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Bay Area seeks to become electric-car capital

The mayors of San Francisco, Oakland, and San Jose announced an ambitious public-private partnership last week to develop a $1 billion network of charging outlets for electric cars.

By Blogger for The Christian Science Monitor / November 24, 2008

Hybrid electric cars sit on display in front of San Francisco's city hall on November 20. San Francisco Bay Area cities promised to build the electric car capital of the United States, announcing a plan to work with start-up Better Place to put battery-powered autos on the road in 2012.

Kimberly White / Reuters

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The mayors of San Francisco, Oakland, and San Jose announced an ambitious public-private partnership last week to develop a $1 billion network of charging outlets for electric cars.

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The money will be raised by Better Place, a Silicon Valley startup that develops infrastructure to support electric vehicles. The company plans to install about 250,000 charging ports and up to 200 battery-exchange stations in the Bay Area by 2012. The mayors say that they predict that this network will make the area a top-priority market for electric-vehicle manufacturers.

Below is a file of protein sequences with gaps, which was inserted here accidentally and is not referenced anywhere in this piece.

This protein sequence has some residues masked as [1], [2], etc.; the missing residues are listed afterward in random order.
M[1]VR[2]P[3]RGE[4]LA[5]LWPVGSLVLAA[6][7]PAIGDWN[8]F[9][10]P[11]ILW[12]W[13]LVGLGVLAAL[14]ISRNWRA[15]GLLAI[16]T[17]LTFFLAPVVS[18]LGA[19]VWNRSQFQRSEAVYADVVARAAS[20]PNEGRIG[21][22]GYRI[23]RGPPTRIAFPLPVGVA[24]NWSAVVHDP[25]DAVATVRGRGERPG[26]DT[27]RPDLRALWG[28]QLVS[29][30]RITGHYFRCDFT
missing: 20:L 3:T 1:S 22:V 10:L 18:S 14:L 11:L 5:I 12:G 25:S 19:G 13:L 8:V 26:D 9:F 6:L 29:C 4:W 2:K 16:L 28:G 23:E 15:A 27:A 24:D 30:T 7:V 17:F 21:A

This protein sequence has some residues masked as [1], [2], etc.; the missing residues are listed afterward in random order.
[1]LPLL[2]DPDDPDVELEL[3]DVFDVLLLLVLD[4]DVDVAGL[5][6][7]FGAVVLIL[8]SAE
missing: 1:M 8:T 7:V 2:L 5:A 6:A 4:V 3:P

"Our aim is to make the Bay Area – and eventually Californiathe electric vehicle capital of the US," said San Francisco Mayor Gavin Newsom in a press release.

The plan was praised by House Speaker Nancy Pelosi and California Gov. Arnold Schwarzenegger, who touted its environmental and economic potential.

"This type of public-private partnership is exactly what I envisioned when we created the first ever low-carbon fuel standard and when the state enacted the zero-emissions vehicle program." said Governor Schwarzenegger in the press release. "This partnership is proof that by working together, we can achieve our goals of creating a healthier planet while boosting our economy at the same time."

Better Place, based in Palo Alto, Calif., has already begun developing electric-vehicle grids in Israel, Denmark, and Australia. The company, which is headed by software whiz and former SAP executive Shai Agassi, operates under a novel business model, distributing electric cars the way telecoms distribute cellphones.

Instead of purchasing a car outright, customers subscribe to a certain number of miles per month and get the electric car at a discounted rate, or even for free. Better Place operates the recharge grid and owns the batteries.

Most current electric-car batteries can go only about 40 miles before needing to be recharged. (That's more than the average round-trip daily commute.) For trips longer than that, Better Place is planning to build 100 to 200 completely automated battery-swapping centers in the Bay Area, where drivers can pull in and have their depleted batteries exchanged for fresh ones, all without ever leaving their cars.

In previous deals, Better Place has partnered with Renault-Nissan, which provides the electric cars. The automaker was absent at last Thursday's announcement, but an electric Nissan Rouge SUV was among the electric cars on display outside San Francisco's city hall.

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